U.S. electric vehicle maker Tesla’s stock price fell below $500 billion on the 14th (local time) for the first time since November 2020. Recently, the news that Tesla CEO Elon Musk is considering taking out loans with Tesla shares as collateral to reduce high-interest debt received from the acquisition of Twitter has been a negative factor as Goldman Sachs lowered its price target sharply.
According to Bloomberg News, Tesla shares fell 2.6% to $156.80 on the U.S. stock market. This lowered Tesla’s market capitalization to $495 billion, and this year’s decline rose to 55%. Tesla is the sixth largest company among Standard & Poor’s (S&P) affiliated companies based on the closing price of the day. The S&P index closed 0.6% lower on the same day. Tesla, which will be included in the index just two years next week, has dragged down the S&P index three times this year.
Tesla was as low as other stocks due to signs of a recession, the Federal Reserve’s interest rate hike, and dumping of technology stocks. On top of that, the company’s own concerns, such as supply shortages, soaring raw material prices, and production disruptions, as well as criticism that Musk is focusing only on Twitter management, which he newly acquired, put a heavy burden on stock prices.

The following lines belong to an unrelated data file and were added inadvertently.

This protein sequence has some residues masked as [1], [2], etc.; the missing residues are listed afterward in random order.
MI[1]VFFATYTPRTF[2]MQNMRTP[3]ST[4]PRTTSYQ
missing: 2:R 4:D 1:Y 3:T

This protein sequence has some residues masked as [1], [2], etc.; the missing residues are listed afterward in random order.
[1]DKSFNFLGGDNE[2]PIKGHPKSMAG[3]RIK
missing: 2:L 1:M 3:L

On the 8th, CEO Musk reported that he is discussing replacing some of his debts with a “margin loan” using Tesla shares as collateral to reduce $13 billion in debt that Bloomberg took over Twitter. However, the biggest impact on the stock price was that investment banks lowered their target stock prices.
Morgan Stanley lowered its U.S. stock price forecast, warning that “the demand for electric vehicles has been blocked.” Goldman Sachs lowered Tesla’s price target to $235 from $305.
Goldman Sachs analyst Mark Delaney also lowered Tesla’s earnings per share to $4.50 next year from the previous $4.90 and $5.6 in 2024. However, Wall Street investment banks still see Tesla’s long-term outlook positive and maintain their buying opinions.
Analysts Delaney said Musk’s rising presence on Twitter and his continued use of political themes have resulted in Tesla’s brand being “more polarized.” He pointed out that Tesla’s brand has significant value in clean energy and high-tech fields, and Musk’s move gives a different brand image.